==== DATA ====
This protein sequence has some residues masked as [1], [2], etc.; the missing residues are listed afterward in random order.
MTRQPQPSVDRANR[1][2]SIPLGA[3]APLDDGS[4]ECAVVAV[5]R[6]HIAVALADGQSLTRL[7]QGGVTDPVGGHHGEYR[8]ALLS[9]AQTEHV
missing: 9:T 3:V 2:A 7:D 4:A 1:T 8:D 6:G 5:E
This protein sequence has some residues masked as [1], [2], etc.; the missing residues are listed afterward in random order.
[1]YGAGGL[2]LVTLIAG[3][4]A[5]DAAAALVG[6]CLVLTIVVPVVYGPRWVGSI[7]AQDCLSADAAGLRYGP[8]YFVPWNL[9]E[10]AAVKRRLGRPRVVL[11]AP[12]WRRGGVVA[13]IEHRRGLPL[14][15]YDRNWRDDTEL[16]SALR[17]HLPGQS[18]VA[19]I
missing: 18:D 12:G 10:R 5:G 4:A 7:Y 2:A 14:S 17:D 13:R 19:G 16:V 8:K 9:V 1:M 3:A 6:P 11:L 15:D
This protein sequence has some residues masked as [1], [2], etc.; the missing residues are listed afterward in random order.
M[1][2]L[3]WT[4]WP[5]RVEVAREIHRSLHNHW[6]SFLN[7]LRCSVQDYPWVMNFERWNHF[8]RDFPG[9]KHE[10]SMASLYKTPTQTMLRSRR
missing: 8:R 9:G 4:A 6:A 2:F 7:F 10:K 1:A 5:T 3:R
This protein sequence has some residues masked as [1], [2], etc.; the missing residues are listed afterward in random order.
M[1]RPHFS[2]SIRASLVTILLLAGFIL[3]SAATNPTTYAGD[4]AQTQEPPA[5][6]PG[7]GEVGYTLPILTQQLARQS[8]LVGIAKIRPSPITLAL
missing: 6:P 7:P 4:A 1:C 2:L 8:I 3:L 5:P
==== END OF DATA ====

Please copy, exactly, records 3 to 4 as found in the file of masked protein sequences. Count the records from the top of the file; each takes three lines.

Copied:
This protein sequence has some residues masked as [1], [2], etc.; the missing residues are listed afterward in random order.
M[1][2]L[3]WT[4]WP[5]RVEVAREIHRSLHNHW[6]SFLN[7]LRCSVQDYPWVMNFERWNHF[8]RDFPG[9]KHE[10]SMASLYKTPTQTMLRSRR
missing: 8:R 9:G 4:A 6:A 2:F 7:F 10:K 1:A 5:T 3:R
This protein sequence has some residues masked as [1], [2], etc.; the missing residues are listed afterward in random order.
M[1]RPHFS[2]SIRASLVTILLLAGFIL[3]SAATNPTTYAGD[4]AQTQEPPA[5][6]PG[7]GEVGYTLPILTQQLARQS[8]LVGIAKIRPSPITLAL
missing: 6:P 7:P 4:A 1:C 2:L 8:I 3:L 5:P